There was also at least one strain guage cartridge on the market in the early 80's as well. It too was a high priced limited availability item.

The ceramic cartride was very common in cheap department store stereos. I had one in my beadroom in 1970 and listened to lots of Led Zeppelin, Cream, King Crimson, and other new-at-the-time music.

I'm heartsick right now. I recently mounted my old Micro-Acoustic 830 CSA mounted on an Oracle Paris table in a PT6 arm, and it was sounding great. It only had about 50 hours on it. I went to dust the table and ripped the stylus cantilever off the cartridge with my polishing cloth. I didn't buy a replacement stylus in the 80's when I could, and there are none in sight now......
Tea and sympathy for Ghostrider45 -- no good deed goes unpunished, does it? : (
I am sure that every single person who has played LPs has destroyed at least one stylus in this way :-( It was my luck to do it to a MC cartridge with non-replaceable stylus.

Ain't digital great!
Throughout the 1980s I used a Jeff Rowland strain gauge board and a Panasonic strain gauge cartridge. I think I paid about $300 for the board and about $35 for cartridges and maybe $20 for stylii. I still have some of each but I sold off my Rowland board a few years ago. It was quite inexpensive relative to the performance level.
Hey Ghostrider,
Thanks for the correction on those MA carts and sorry to hear about the trashing of your stylus.
I just purchased a low end MA from the classifieds here and mounted it to test with the Metzner - No Hum whatsoever! Very good frequency range - so-so tracking - but very, very microphonic - lots of surface noise.
Was your top end MA also microphonic? Does the fixed nature of the magnets in these carts somehow make them immune to the high amount of EMF transmitted by single-pole induction motor driven tables?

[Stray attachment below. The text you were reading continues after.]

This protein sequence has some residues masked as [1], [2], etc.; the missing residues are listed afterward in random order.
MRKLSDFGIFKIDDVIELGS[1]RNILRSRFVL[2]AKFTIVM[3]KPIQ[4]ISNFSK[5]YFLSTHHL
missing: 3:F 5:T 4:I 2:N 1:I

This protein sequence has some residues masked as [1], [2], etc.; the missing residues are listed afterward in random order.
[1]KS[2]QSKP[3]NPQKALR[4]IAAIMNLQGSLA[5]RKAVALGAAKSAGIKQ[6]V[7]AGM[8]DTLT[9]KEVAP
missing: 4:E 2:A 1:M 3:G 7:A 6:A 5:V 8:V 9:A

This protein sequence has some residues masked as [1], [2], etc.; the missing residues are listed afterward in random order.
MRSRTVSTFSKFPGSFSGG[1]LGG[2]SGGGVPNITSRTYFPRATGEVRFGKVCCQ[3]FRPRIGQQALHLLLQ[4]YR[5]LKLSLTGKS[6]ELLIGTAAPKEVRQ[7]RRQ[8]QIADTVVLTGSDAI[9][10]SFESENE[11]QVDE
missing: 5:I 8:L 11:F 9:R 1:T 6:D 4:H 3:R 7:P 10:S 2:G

Thanks, Mario
No, my MA-780 had no noise or microphonic issues. It also tracked quite well. Perhaps it was because of its line contact stylus. The cartridge had great high end response but was just a bit bass shy. I'll miss it....
There once was a high quality, affordable ceramic cartridge, from Grado (Yes, THAT Grado). It was the Grado B series, from the mid-1960s. It fed a magnetic phono input, tracked light, 1.5 to 2 grams depending on how you set the user-adjustable compliance, and sounded superb. Unfortunately after a couple of years' use, the thing would break down, due to some problem with the ceramic element coming unbonded. Grado gave up on it and went to the magnetic Grado F, and never has looked back at the ceramic.

I guess if you HAD to, look for a Sonotone 9TAFHC-D77. It is a high output ceramic and can feed an AUX input, though a frequency-shaping network really should be used, otherwise it'll sound bass-shy. It tracks acceptably at about 2.5 grams, and that's about as low as you're ever going to get with ceramics these days.